The “Missing Link” Found In Tennessee

Construction of FOOT - Missing Link Bridge 2 with Gantry CraneEvolutionists often speak of “The Missing Link” as the link between humans and their ape-like ancestors. But there’s another “missing link:” a section of the 72-mile-long Foothills Parkway in Tennessee that was first commissioned by Congress in 1944.

The section in question is a 9.7-mile portion of the route comprised of a series of ten bridges cutting through some of the steepest terrain found along the entire Parkway.

Jeff Zagoudis, associate editor of Roads&Bridges magazine, has produced a short description of the “Missing Link,” detailing several of the challenges faced by the engineers and construction teams working on the project.

Download Roads&Bridges_Foothills_Parkway article

Alliance Releases Its 2014 Bike/Ped Benchmark Report

According to an April 16th email from Mary Lauran Hall of the Alliance for Biking and Walking, “How does your state stack up on bicycling and walking? Today, we are releasing Bicycling and Walking in the United States: 2014 Benchmarking Report, a massive compendium of data on bicycling and walking in all 50 states, the 52 largest U.S. cities, and a select number of midsized cities.

“The Alliance produces the Benchmarking Report every two years in partnership with the Centers for Disease Control and Prevention’s Healthy Community Design Initiative. The report comprehensively examines bicycling and walking transportation across the U.S. and how these trends relate to public health, safety, and social and economic well being…

“For a sneak peek, check out four of the most fascinating facts from the report below.

1. We’re seeing small but steady increases in the number of people biking and walking to work…

2. There are lower bicyclist and pedestrian fatalities where there are more people are biking and walking…

3. More people tend to bike or walk to work when a city has strong biking and walking advocacy…

4. A large percentage of commuters bike and walk to work in Alaska, Oregon, Montana, New York, and Vermont… [Note: All are in Snow Country!]

Download the 2014 Bike/Ped Benchmark Report.

Safe Routes to Everywhere Platform—Partnership for Active Transportation

The Partnership for Active Transportation is a national network of nonprofit, for-profit and public-sector entities working together to build healthy places for healthy people by advancing active transportation networks. The organization describes itself as a national voice for trails, walking and biking—or active transportation—that reflects this diversity of affected interests.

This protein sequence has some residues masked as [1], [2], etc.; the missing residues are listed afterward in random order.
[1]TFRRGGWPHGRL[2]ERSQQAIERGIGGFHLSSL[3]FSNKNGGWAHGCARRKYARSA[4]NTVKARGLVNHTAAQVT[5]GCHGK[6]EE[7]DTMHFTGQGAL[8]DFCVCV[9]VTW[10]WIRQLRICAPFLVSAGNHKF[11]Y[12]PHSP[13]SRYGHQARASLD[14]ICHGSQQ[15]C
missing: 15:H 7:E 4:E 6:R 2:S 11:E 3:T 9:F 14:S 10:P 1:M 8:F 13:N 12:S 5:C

The partnership has launched a campaign to drive changes in federal policy that encourage investments in active transportation as critical elements of our nation’s transportation system.

A recent press release from the group stated: “Trails, walking and biking help to advance many societal goals such as mobility, economic development, health, livable communities and equity. We invite you to join us.”

Organizations can sign on to endorse Safe Routes to Everywhere, the federal policy platform from the Partnership for Active Transportation.  The lead organizations responsible for developing the platform were Rails-to-Trails Conservancy, APHA, LOCUS (a division of Smart Growth America representing real estate developers), the American Academy of Pediatrics, and America Walks.

Download the Safe Routes to Everywhere platform.

Traffic Fatalities Involving Older Adults 2003 to 2012

According to a March NHTSA publication, Traffic Safety Facts 2012 Data: Older Population, in 2012, there were 5,560 people 65 and older killed and 214,000 injured in motor vehicle traffic crashes. These older people made up 17 percent of all traffic fatalities and 9 percent of all people injured in traffic crashes during the year.

Compared to 2011, fatalities among people 65 and older and injured people in this age group increased by 16 percent…

“…[A]mong the 65-and-older age group from 2003 to 2012, pedalcyclist fatalities increased by 80 percent (males increased by 83% and females by 50%)… [In this age group, total pedestrian fatalities decreased by 5 percent during this time, however male pedestrian fatalities increased by 6 percent while female fatalities decreased by 16 percent.]”

Download Traffic Safety Facts 2012 Data: Older Population